While there are many books that teach the "how-to" of photography, Science for the Curious Photographer is a book for those who also want to understand how photography works. Beginning with an introduction to the history and science of photography, Charles S. Johnson, Jr. addresses questions about the principles of photography, such as why a camera needs a lens, how lenses work, and why modern lenses are so complicated.
Addressing the complex aspects of digital photography, the book discusses color management, resolution, "noise" in images, and the limits of human perception. The creation and appreciation of art in photography is discussed from the standpoint of modern cognitive science.
A crucial read for those seeking the scientific context to photographic practice, this second edition has been comprehensively updated, including discussion of DSLRs, mirror-less cameras, and a new chapter on the limits of human vision and perception.
Table of Contents
- Half Title
- Title Page
- Copyright Page
- Table of Contents
- Preface to the First Edition
- Preface to the Second Edition
- Chapter 1 What Is Photography?
- Chapter 2 What Is Light?
- Chapter 3 The Camera—An Introduction
- Chapter 4 Images: What Is Perspective?
- Chapter 5 Why Does a Camera Need a Lens?
- Chapter 6 Elementary Optics: How Do Lenses Work?
- Chapter 7 The Simple Thin Lens and What it Does
- Chapter 8 How to Make Lenses that Are Good Enough for Photography
- Chapter 9 Coming to Terms with Real Camera Lenses
- Chapter 10 Wide-Angle Lenses, Fisheye Lenses, and Panoramas
- Chapter 11 What Is an Equivalent Image?
Chapter 12 How to Get Very High Magnification
- 12.1 Introduction
- 12.2 Supplemental Lenses
- 12.3 Extension
- 12.4 Teleconverters (Tele-Extenders) for Cameras with Interchangeable Lenses
- 12.5 Afocal Teleconverters for Fixed Lens Cameras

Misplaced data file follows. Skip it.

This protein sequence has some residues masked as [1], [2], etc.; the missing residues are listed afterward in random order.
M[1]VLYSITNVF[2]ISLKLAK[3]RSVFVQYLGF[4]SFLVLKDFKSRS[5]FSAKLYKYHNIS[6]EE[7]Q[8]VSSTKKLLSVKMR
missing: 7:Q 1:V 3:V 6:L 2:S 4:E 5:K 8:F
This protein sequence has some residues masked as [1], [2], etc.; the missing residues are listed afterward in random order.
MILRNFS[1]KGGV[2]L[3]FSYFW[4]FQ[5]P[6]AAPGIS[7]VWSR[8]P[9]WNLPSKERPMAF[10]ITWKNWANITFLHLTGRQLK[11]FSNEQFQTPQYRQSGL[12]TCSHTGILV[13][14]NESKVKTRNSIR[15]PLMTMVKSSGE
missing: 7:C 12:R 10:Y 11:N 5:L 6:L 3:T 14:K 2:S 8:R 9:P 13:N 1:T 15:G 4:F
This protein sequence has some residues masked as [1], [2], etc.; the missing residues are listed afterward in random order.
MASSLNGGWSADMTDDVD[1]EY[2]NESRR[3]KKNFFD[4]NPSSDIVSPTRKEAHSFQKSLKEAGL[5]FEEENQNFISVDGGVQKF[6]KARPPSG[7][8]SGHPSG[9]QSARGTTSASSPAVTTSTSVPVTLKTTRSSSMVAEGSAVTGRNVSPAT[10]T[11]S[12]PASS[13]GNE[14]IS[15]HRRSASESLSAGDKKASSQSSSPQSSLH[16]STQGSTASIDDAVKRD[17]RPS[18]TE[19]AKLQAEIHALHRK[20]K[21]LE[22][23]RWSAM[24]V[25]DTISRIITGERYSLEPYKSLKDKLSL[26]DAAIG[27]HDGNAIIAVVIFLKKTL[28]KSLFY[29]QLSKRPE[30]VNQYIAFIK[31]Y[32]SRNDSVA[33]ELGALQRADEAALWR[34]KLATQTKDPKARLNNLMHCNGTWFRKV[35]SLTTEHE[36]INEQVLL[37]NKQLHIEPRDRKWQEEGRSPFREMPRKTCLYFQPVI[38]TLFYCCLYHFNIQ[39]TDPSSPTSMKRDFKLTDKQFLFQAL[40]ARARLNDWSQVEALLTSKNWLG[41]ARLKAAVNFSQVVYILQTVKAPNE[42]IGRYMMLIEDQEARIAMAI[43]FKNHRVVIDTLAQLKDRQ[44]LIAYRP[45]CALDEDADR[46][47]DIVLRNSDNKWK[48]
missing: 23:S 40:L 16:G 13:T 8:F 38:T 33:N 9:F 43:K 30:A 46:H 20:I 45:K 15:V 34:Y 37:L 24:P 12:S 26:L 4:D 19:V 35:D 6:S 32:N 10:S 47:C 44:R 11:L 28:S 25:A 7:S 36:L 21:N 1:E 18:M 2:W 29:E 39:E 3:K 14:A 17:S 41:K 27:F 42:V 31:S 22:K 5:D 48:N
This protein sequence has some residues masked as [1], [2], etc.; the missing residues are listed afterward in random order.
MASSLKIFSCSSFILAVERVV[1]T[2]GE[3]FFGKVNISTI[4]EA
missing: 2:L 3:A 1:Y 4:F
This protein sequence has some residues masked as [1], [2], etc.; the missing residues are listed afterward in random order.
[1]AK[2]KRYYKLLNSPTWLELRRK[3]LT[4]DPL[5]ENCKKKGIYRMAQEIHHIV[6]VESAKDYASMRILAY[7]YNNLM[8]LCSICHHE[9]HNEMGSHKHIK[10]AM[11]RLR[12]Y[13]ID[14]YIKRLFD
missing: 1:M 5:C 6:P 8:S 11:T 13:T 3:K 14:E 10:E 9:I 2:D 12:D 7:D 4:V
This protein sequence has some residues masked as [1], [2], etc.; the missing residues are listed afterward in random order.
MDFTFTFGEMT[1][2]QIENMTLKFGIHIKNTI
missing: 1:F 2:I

- 12.6 Combinations of Lenses and Extenders for Real World Macrophotography
- 12.7 Special Problems Resulting from High Magnification
- 12.8 Lighting for Close-Up Nature Photography with High Shutter Speeds
- 12.9 The Optimum F-Number for Macrophotography
- 12.10 Expanding the Depth-of-Field
- 12.11 Conclusions
- Chapter 13 Do We Need Filters Anymore?
- Chapter 14 The Limits of Human Vision
- Chapter 15 How Can Color Be Managed?
Chapter 16 Image Capture and Processing
- 16.1 Introduction
- 16.2 Capturing Photons with Image Sensors
- 16.3 CCD and CMOS Image Sensors
- 16.4 Encoding of Color
- 16.5 How Film/Sensor Speed (ISO) Is Defined
- 16.6 How the Dynamic Range Is Determined
- 16.7 Exposure Settings for High Image Quality
- 16.8 Saving and Storing the Image
- 16.9 Image Processing and Manipulation
- 16.10 Artifacts Resulting from Inadequate Periodic Sampling
- 16.11 Gamma Correction
- 16.12 Capturing the LightField
- 16.13 Does the Sensor Really Determine the Resolution of My Digital Camera?
Chapter 17 What Is Perceived Image Quality?
- 17.1 Introduction
- 17.2 Image Blurring and Softness
- 17.3 Focus
- 17.4 Camera Motion
- 17.5 Signal-to-Noise Ratios
- 17.6 Diffraction
- 17.7 Lens Performance
- 17.8 Sensor Resolution
- 17.9 Perceived Image Quality
- 17.10 Sharpening by Means of Image Processing
- 17.11 Contrast Sensitivity Function
- 17.12 Subjective Quality Factor
- 17.13 A Caveat
- Chapter 18 The Creation and Appreciation of Art in Photography
- Chapter 19 What We See and How We Photograph It
- A Historical Note on Enlargers
- B What Is Behind the Rules of Optics?
- C Derivation of the Lens Maker’s Equation
- D Gaussian Optics and the Principal Planes
- E A Macro Lens with Attachments
- F Observing and Managing Color: Dealing with Color Vision Anomalies
- G Capturing Photons with Photographic Film
- H Microelectronics and the Path to Digital Sensors
- I Irradiance and Illuminance Units
- J All about Depth-of-Field and Hyperfocal Distance
- Title: Science for the Curious Photographer, 2nd Edition
- Release date: August 2017
- Publisher(s): Routledge
- ISBN: 9781351811859